knighterrant MB Enthusiast

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    Even Andy said he couldn't be sure of the original cause of the crash because he was still in shock. But as far as he was concerned, a wall did suddenly appear in front of him.

    Reading the road ahead is essential of course (compulsory to my mind), but it can't always give you warning that a car in another lane is going to be clipped and sent sideways into the car you're following. If you feel "at risk" from following drivers who aren't able to see that you're keeping a constant distance behind the vehicle in front, then perhaps you should consider that it would be better to have them in front of you where it's easier to see what the numpties are up to?
     
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    knighterrant

    knighterrant MB Enthusiast

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    I agree that a compromise of sorts in the minimum gap is generally more realistic than the full stopping distance recommended by the HC. I've always found that the "two second" rule works well, and still sometimes find myself surprised at how I've crept a bit closer without realising it. It's probably a perception based on the gaps left by most motorists around me that leads to this occasional transgression. But Andy's incident has provided a salutary lesson for me, one that I'll strive even harder not to ignore in the future.
     
  14. davidjpowell

    davidjpowell MB Enthusiast

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    One thing I have noticed in the Range Rover is that it's easy to get complacent and get close, just because you can see so much more.
     
  15. st13phil

    st13phil MB Enthusiast

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    Very true. It's the same riding a touring motorcycle: you can see over the roofline of most cars, so can easily get lulled into a sense of false security regarding stopping distances purely because you can "read" what's happening much further ahead. The reality is that we should always "expect the unexpected" when driving, but it's incredibly easy to let concentration levels drop and to drift into autopilot mode.

    I tend to leave as large a gap from me to the vehicle in front as I practically can as it makes driving less stressful, but it's also important to recognise when those ahead of or around you are not leaving adequate gaps as that's when something untoward is most likely to happen.
     
  16. DrNick

    DrNick Active Member

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    In the incident I had last year that wrote off my W210, the brick wall did in fact come towards me!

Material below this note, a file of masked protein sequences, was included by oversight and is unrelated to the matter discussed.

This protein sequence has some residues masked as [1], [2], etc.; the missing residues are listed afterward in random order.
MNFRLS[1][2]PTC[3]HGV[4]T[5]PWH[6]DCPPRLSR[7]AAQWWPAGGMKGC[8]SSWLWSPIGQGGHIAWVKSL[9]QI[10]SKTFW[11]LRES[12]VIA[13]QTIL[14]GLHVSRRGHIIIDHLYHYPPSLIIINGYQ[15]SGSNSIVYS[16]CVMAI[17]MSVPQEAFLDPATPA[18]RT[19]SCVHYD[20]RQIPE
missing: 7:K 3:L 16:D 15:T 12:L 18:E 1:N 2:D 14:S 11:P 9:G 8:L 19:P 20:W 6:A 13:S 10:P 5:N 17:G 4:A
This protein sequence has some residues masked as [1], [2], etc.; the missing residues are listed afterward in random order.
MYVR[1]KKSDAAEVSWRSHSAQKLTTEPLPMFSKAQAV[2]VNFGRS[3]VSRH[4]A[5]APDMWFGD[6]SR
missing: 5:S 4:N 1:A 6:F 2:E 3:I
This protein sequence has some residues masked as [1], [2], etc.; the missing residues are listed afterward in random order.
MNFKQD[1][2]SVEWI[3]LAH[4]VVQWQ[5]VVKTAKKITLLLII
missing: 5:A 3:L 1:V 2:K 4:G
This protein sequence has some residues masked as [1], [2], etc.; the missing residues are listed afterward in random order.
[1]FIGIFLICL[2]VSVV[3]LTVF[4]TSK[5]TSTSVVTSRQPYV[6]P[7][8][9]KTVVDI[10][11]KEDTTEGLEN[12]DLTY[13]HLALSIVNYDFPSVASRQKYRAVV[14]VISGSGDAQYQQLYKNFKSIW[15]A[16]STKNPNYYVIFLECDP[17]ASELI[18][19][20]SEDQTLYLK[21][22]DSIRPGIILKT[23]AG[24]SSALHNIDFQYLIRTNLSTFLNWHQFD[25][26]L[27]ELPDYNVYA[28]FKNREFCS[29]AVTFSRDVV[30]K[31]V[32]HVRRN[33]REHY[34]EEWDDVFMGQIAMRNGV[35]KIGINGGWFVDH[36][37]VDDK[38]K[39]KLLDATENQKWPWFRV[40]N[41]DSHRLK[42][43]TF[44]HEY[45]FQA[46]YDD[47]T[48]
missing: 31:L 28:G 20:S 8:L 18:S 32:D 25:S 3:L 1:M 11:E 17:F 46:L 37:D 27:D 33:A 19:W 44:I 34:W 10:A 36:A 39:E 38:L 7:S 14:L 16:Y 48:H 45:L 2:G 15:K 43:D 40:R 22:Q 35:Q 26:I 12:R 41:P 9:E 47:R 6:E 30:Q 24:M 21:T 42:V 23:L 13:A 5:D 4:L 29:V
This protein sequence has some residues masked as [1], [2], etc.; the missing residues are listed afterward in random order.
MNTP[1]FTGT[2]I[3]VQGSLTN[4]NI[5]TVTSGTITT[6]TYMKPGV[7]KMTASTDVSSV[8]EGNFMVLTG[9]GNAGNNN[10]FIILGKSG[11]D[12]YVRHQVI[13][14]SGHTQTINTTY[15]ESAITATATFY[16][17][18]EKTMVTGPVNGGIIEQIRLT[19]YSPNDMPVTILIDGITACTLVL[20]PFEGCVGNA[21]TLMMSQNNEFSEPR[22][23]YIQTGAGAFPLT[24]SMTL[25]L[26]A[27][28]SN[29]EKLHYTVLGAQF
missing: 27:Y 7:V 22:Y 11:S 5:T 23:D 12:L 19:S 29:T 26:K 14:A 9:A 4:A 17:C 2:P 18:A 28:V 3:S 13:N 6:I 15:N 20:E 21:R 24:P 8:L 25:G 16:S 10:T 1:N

On a normal two lane A road (one lane in each direction), a car pulled out from the other side of the road, probably about 100m ahead of me, as if to overtake, and put itself directly in my path.
    It then stayed there much to my surprise and we had a head on.

    Obviously I had left a big gap between me and the (legitimate) car in front, as this interloper decided to fill it.

    Sometimes it doesn't matter what you do, something horrible is going to happen. All you can do is try and reduce the odds, but even with a 1% chance of disaster, it will still happen 1 time in 100.
     
  17. MancMike

    MancMike New Member

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    I had one of these tailgating me this morning. He was literally inches from my rear bumper. I was already doing 10 mph over the limit (60 in a 50) and there were cars in front of me...

    It was quite intimidating... And stupid of him. One touch of my brakes and it's curtains for him... :doh:
     
  18. Lewis82

    Lewis82 Member

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    I would have shown the tailgater my brake lights as a warning to back off an maybe even started easing off the throttle some
     
  19. meeeb

    meeeb Active Member

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    In regard to the former, what would you say is the difference? They are inseparably related surely.

    Regarding the latter, it was the vehicle in front, an MR2, that was clipped whilst being cut-up. The circumstance that led to this thread was the MR2 consequently being rear-ended by the third vehicle.
     
  20. meeeb

    meeeb Active Member

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    Which is why the distance between your vehicle and the vehicle in front of you is key. The further away you are the more gently you can brake, giving the d*ickhead behind you time to react (unless he's semi-comatose. But you can't do much about that).